Descartes separated science (that studies matter) and religion (that studies the soul), but the two disciplines inevitably ended up colliding because they provided different stories of the world. Newton, however, went out of his way to present his physics as supporting and proving the existence of the Christian God. Newton assumed that God was behind the current arrangement of the universe, and, of course, behind the mathematical formulas that governed its evolution. Newton revered Pythagoras. Wertheim sees his mission as being one to use mathematical science to reinforce (not weaken) religion. In fact, she thinks that Newton became so influential precisely because he struck an alliance with the Anglican church, an alliance well represented by the Boyle lectures of the 1690s, each devoted to prove God using the new physics.
Francis Bacon's "New Atlantis" (1627) saw science as the vehicle to building a better Christian society. And that has remained the secret ideological mission of Western science, according to Wertheim. Wertheim feels that book titles such as Paul Davies' "The Mind of God" and Leon Lederman's "The God Particle" prove that the religious bias is still there (I suspect that the titles were chosen by the marketing departments of the publishers, and, at best, they show a religious bias in marketing people, not in physicists). Einstein was, after all, "canonized" by science, becoming a sort of saint if not a sort of deity. She also feels that the tiny percentage of women active in physics today is a consequence of this persistent "clerical" view of the physicist. I find both these claims hard to believe. There are certainly biases against women in science (and engineering), but i doubt that they are due to the physicist's priestly attitude. I suspect that they have more to do with the way girls are raised to become schoolteachers instead of becoming scientists and engineers. However, that tradition might indeed be a legacy of the medieval religious bias.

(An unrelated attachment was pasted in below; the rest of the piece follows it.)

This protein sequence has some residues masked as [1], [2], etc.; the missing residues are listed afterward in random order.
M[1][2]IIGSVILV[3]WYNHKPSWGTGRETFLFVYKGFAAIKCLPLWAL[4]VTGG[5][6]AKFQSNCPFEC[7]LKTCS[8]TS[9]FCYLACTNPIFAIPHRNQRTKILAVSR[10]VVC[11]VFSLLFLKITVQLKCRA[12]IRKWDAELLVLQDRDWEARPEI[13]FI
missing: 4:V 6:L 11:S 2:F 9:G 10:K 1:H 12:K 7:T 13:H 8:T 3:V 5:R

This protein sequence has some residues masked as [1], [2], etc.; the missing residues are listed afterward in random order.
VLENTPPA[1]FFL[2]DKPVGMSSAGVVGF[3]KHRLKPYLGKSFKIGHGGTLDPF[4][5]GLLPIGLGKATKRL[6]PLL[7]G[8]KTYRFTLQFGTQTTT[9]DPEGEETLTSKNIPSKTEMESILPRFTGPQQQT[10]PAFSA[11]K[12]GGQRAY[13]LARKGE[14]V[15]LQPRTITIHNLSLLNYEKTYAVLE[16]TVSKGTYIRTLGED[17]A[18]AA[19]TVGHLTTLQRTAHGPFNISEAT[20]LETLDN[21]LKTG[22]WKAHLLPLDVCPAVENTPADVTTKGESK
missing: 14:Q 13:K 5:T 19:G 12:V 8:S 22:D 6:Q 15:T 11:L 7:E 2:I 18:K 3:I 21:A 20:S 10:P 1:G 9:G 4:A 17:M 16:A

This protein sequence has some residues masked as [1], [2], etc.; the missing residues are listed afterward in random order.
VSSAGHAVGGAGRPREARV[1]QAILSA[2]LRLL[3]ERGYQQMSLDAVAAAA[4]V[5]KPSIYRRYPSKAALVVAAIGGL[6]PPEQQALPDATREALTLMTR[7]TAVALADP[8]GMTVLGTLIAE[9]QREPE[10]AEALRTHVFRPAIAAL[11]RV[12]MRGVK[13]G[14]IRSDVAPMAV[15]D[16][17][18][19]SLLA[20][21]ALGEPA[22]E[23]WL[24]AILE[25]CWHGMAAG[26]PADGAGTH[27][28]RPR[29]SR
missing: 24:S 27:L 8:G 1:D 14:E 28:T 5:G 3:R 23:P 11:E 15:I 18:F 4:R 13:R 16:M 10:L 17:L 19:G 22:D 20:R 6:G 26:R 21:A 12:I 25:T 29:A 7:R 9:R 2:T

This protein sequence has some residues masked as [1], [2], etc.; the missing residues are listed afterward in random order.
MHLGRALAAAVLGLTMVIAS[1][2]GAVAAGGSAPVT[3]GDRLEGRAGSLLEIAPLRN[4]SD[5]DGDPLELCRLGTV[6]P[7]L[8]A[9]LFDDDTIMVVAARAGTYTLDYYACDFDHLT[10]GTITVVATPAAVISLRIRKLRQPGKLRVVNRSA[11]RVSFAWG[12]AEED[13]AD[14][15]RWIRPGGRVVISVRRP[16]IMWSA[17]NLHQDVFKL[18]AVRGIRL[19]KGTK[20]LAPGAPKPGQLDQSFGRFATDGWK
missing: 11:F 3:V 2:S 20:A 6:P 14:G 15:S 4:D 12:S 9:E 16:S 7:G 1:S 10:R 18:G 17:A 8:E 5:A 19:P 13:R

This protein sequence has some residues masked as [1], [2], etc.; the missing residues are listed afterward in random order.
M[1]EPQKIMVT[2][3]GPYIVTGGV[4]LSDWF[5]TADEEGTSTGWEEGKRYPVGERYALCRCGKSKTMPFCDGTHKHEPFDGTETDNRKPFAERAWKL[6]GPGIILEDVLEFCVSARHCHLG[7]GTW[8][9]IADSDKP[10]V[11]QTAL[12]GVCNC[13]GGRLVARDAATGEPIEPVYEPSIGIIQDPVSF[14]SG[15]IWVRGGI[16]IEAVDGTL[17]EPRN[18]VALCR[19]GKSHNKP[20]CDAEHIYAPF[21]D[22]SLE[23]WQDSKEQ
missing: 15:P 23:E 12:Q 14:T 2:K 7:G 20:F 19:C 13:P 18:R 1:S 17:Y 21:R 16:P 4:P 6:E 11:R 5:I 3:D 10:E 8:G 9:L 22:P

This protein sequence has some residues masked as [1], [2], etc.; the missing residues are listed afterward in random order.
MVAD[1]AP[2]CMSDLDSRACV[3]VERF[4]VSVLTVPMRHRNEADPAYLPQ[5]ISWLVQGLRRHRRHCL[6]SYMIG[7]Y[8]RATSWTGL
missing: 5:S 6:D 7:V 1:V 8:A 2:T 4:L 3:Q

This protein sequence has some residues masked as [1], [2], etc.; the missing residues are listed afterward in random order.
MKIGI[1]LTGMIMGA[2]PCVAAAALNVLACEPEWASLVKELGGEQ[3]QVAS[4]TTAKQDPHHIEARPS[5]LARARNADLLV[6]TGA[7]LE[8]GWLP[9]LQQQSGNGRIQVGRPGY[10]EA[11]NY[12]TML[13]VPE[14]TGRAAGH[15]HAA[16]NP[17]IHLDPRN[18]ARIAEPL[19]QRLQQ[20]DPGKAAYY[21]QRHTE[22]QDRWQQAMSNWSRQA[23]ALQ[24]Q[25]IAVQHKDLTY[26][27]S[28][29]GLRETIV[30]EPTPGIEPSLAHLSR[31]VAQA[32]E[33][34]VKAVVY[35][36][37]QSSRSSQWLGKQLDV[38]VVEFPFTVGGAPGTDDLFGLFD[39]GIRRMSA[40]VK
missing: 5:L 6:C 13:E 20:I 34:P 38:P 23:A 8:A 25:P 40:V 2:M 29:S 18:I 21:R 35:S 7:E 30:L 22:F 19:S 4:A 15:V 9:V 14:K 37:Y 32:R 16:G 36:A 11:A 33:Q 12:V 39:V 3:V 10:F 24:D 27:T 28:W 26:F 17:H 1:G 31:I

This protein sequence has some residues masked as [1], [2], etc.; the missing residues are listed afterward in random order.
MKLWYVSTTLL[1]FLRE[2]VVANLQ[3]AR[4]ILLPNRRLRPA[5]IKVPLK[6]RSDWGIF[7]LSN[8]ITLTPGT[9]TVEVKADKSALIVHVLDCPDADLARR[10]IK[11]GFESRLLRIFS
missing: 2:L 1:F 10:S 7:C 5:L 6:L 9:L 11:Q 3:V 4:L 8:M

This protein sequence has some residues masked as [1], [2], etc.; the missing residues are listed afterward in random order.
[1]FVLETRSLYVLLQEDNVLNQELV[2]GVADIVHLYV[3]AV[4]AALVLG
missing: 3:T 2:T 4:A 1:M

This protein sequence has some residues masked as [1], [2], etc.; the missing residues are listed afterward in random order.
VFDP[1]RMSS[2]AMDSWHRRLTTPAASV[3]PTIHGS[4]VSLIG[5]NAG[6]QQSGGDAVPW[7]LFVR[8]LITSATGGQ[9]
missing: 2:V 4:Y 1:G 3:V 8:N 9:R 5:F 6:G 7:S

Wertheim concludes with a chapter that talks about how female scientists tend to focus on cooperation rather than competition (her opinion, not mine) and encouraging society to reject the religious undercurrent that she has found in Western science. This is all vastly exaggerated and subjective.
Along the way she sketches biographies of each major scientist that seemed totally redundant to me. And along the way she mentions all the female scientists and mathematicians who never had a chance to excel the way their male counterparts did. The two threads ("mathematical science is religion" and "women are excluded from mathematical science") proceed in parallel.